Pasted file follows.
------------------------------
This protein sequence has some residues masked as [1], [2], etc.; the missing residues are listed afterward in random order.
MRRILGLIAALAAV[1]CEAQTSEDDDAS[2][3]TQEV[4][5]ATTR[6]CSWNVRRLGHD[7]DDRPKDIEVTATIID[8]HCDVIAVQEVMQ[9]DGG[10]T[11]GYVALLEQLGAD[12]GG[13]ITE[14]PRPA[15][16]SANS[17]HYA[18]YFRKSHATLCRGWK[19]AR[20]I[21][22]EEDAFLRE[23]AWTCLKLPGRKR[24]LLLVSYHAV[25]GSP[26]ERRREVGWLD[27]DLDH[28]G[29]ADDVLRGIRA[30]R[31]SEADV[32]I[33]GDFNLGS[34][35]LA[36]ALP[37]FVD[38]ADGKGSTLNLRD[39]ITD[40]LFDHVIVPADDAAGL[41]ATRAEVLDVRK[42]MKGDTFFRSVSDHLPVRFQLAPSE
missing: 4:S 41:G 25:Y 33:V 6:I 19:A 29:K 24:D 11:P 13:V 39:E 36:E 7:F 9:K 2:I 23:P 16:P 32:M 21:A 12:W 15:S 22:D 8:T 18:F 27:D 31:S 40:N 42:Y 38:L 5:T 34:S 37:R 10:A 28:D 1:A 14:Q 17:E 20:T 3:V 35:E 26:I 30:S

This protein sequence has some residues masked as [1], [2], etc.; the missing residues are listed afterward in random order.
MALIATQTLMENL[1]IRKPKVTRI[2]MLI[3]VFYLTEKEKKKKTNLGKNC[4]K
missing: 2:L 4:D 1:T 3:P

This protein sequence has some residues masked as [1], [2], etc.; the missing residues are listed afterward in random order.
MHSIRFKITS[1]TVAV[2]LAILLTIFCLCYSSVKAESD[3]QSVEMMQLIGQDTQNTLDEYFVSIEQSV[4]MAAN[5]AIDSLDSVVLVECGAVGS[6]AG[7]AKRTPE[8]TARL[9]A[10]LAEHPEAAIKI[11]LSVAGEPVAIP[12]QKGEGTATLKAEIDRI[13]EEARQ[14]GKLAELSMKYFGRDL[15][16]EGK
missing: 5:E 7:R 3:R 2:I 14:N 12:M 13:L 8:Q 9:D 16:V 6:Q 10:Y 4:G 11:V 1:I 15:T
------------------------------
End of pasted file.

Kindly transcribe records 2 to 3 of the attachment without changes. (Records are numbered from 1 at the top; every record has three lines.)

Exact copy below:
This protein sequence has some residues masked as [1], [2], etc.; the missing residues are listed afterward in random order.
MALIATQTLMENL[1]IRKPKVTRI[2]MLI[3]VFYLTEKEKKKKTNLGKNC[4]K
missing: 2:L 4:D 1:T 3:P

This protein sequence has some residues masked as [1], [2], etc.; the missing residues are listed afterward in random order.
MHSIRFKITS[1]TVAV[2]LAILLTIFCLCYSSVKAESD[3]QSVEMMQLIGQDTQNTLDEYFVSIEQSV[4]MAAN[5]AIDSLDSVVLVECGAVGS[6]AG[7]AKRTPE[8]TARL[9]A[10]LAEHPEAAIKI[11]LSVAGEPVAIP[12]QKGEGTATLKAEIDRI[13]EEARQ[14]GKLAELSMKYFGRDL[15][16]EGK
missing: 5:E 7:R 3:R 2:I 14:N 12:M 13:L 8:Q 9:D 16:V 6:Q 10:Y 4:G 11:V 1:I 15:T